I have bought a (roughly five litre volume) electric rice cooker that looks like this:

Notice the small hole at the top lid, that I suppose is for letting out steam.

During cooking, is it ever needed to put a dry cloth to cover the hole? And, if I do put a dry cloth while it's in cooking mode (or warming mode), are there any risks? (for example, my food will be burnt)

I am mostly using this electric rice cooker to cook rice, oats, boiled vegetable, pulses, etc. The idea to put a dry cloth covering the hole comes from my mom who has been using old pressure cookers for years (like this one).

  • 1
    Do you mean while cooking or just after turning it off for taking advantage of residual heat? The former is a clear safety hazard, the former might have a benefit. Sep 29, 2022 at 17:47
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    Pretend I'm 5 years old and explain to me the how putting a dry cloth on top of a hot appliance is a good idea.
    – MonkeyZeus
    Sep 30, 2022 at 12:35

2 Answers 2


Very simple: don't cover it at all, ever.

There is a reason for the hole being there. It is there to let stuff out! Usually clean steam, but if you loaded the cooker wrong, a bit of mess can come out. Then you should be happy that 1) it is coming out and not interfering with the cooking process inside, and 2) drawing your attention to the fact that you have loaded it wrong, so you know better next time. Just clean the mess.

In a pressure cooker, it is doubly important to not cover it! It is there as a safety mechanism, to prevent an explosion. Yes, I mean a real explosion, which will damage not just the pressure cooker, but also a good part of your kitchen! While pressure cookers made for home use are very safe, this depends on them being used as intended, and especially on not obstructing their safety valve in any way.

If you want a cleaner kitchen, simply position the rice cooker in a place where its steam hits something wipable, like a tiled wall. You can also put some kind of easy-washable foil on the underside of your upper cabinets above the cooker, or attach some multi-layer paper (an old magazine will do) which you then exchange regularly. But you have to live with the fact that you will have steam (with slightly dirty aerosol) coming out of that hole, that's what it is for.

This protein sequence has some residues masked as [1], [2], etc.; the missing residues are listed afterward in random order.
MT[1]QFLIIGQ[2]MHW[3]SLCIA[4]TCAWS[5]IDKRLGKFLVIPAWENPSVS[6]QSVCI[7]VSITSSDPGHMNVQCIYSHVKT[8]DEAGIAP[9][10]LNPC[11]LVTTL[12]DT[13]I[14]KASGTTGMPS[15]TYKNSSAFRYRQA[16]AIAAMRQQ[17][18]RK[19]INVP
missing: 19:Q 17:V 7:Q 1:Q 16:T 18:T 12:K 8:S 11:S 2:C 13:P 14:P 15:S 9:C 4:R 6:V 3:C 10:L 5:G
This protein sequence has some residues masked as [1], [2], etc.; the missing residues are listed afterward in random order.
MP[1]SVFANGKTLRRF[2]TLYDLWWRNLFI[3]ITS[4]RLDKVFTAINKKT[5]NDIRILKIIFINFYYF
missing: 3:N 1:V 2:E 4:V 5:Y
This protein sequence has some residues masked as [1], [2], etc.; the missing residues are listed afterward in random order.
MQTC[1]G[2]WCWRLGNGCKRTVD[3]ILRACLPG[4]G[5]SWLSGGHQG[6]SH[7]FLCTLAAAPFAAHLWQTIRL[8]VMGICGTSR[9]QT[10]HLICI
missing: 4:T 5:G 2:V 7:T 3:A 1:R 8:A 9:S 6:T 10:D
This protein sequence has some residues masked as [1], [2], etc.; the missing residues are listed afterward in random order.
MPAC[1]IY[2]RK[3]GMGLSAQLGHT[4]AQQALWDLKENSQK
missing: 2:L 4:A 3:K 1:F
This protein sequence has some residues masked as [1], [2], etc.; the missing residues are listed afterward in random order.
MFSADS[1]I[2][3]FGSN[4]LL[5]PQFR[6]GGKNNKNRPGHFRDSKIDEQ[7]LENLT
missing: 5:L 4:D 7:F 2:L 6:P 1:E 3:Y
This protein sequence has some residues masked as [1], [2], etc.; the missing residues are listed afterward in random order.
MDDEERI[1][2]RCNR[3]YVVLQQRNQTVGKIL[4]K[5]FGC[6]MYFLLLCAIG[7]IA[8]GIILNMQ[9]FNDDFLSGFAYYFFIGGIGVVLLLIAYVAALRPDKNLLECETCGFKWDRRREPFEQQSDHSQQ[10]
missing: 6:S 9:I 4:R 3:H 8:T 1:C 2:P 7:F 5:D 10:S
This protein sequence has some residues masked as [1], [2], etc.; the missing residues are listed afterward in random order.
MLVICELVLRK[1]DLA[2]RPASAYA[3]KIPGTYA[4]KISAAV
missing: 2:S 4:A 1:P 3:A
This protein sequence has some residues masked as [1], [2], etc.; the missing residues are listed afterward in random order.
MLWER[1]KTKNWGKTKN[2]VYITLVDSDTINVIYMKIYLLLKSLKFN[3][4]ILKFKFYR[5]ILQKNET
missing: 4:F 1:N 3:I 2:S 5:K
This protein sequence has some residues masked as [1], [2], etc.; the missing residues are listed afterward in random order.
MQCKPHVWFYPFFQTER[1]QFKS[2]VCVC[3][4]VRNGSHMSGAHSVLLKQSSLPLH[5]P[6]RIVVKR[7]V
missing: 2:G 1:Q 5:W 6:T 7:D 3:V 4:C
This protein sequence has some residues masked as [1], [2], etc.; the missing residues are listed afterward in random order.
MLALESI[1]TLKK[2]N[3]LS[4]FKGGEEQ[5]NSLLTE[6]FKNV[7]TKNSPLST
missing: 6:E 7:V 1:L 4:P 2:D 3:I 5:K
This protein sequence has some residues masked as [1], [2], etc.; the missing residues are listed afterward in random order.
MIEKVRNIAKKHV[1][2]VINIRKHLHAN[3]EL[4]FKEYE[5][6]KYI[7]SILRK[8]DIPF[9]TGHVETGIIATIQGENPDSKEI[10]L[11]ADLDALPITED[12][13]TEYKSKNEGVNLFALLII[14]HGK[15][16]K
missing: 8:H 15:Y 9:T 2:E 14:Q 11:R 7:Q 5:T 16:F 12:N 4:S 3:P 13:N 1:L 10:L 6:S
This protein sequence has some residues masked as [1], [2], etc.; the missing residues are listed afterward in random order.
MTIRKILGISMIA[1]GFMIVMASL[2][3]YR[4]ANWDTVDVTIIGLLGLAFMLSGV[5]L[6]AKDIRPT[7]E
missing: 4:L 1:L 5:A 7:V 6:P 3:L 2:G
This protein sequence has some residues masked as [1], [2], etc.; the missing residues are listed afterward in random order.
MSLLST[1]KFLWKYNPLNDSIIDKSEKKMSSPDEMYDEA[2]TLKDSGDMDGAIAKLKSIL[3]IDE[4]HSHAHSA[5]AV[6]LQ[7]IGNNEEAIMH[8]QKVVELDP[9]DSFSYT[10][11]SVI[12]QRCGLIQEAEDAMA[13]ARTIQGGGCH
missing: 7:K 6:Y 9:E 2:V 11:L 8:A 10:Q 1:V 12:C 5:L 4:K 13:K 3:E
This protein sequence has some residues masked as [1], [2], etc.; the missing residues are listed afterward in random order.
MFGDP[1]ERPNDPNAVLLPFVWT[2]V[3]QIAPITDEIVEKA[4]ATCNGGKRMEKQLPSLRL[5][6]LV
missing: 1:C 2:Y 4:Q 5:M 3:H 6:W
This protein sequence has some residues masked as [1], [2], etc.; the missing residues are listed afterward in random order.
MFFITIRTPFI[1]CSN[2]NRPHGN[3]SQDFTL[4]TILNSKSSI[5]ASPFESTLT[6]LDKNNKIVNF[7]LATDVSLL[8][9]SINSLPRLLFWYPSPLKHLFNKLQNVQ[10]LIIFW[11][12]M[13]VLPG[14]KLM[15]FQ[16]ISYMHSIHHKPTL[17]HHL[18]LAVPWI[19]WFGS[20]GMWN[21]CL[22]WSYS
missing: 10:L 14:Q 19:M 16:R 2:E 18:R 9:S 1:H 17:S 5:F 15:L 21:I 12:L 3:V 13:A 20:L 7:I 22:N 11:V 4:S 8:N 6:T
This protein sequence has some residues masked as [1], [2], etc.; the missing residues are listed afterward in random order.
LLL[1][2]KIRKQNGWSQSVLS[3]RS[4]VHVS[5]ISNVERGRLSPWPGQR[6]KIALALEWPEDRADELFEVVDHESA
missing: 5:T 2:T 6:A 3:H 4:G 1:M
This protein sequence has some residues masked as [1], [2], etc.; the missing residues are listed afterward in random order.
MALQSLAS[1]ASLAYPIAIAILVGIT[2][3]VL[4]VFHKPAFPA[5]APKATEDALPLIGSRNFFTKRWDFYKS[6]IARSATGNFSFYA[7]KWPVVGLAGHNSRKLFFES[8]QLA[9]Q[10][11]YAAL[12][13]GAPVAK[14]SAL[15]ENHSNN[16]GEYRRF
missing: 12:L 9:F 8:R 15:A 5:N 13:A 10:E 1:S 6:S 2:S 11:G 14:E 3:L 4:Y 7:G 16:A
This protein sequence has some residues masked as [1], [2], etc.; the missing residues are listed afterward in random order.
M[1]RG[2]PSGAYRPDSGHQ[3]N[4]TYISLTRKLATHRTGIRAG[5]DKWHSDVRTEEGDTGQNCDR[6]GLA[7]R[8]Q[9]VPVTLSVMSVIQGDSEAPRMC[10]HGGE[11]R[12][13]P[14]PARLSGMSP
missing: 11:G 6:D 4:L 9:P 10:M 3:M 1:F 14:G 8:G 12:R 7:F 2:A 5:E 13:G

• 1
    I've seen advice to cover the steam hole of a saucepan lid (not a pressure cooker) but it's always been about keeping more of the moisture inside the pan, not about protecting anything from getting the steam on it. That last paragraph felt very out-of-the-blue to me, a response to something no-one had said. But of course you are correct about pressure cookers and their safety mechanisms.
    – dbmag9
    Sep 29, 2022 at 10:06
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    @dbmag9 I've heard this somewhere before, with the "keeps it clean" reasoning, that's why I directly assumed that it's also the OP's mother's reasoning. Maybe I was overeager there. With a superficial search, I found an article that also discusses this advice specifically for pressure cookers. It seems to implicitly assume that it is also about dealing with the steam coming out, but it doesn't explicitly say that it is about the mess it can make, so maybe it is not universal. hippressurecooking.com/cover-pressure-cooker-vent-valve.
    – rumtscho
    Sep 29, 2022 at 11:30
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    @Anonymous1234 The rice cooker is designed to operate without an extra cover; if you follow the directed quantity of rice and water it should produce good rice, and switch to the warming setting when it detects that the rice is ready.
    – dbmag9
    Sep 29, 2022 at 12:46
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    @dbmag9: With analog rice cookers, the rice is not ready until 10-15 minutes after it switches to the warm setting. Digital rice cookers trigger a timer at that stage.
    – Brian
    Sep 29, 2022 at 16:47
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    @Peter-ReinstateMonica It seems that you are describing a modern electronic pressure cooker with rice-cooking functions. Classic analog pressure cookers have different valves, and the one which has the weight continually issues steam during the cooking process, that's how it controls the exact pressure. A non-pressurized rice coker also has to continuously issue steam, else it would build up pressure.
    – rumtscho
    Sep 30, 2022 at 12:34

Answer from personal experience an conjecture:

The idea to put a dry cloth covering the hole comes from my mom who has been using old pressure cookers

The problem with pressure cookers is that these, in my experience, do not start by emitting "clean" steam, but they start to "sputter" in the warm-up phase, before the valve/mechanisms fully locks.

On an electric (not gas!) stove top, laying a dry cotton cloth loosely on the valve during this phase, is no risk at all IMHO, and may prevent some mess on the stove.

Since I'm sure a rice cooker won't sputter, since no pressure is built, I'd also say: Do not cover.

  • 2
    I have had a rice cooker sputter in the past, though my current one doesn’t at all. And yes, the sputtering one was a bog-standard unpressurized analog rice cooker. One thing I think helps these days could be the fact that I wash my rice while growing up we didn’t, so the reduced starches means that less bubbles form and get spat out at the hole Sep 30, 2022 at 20:46

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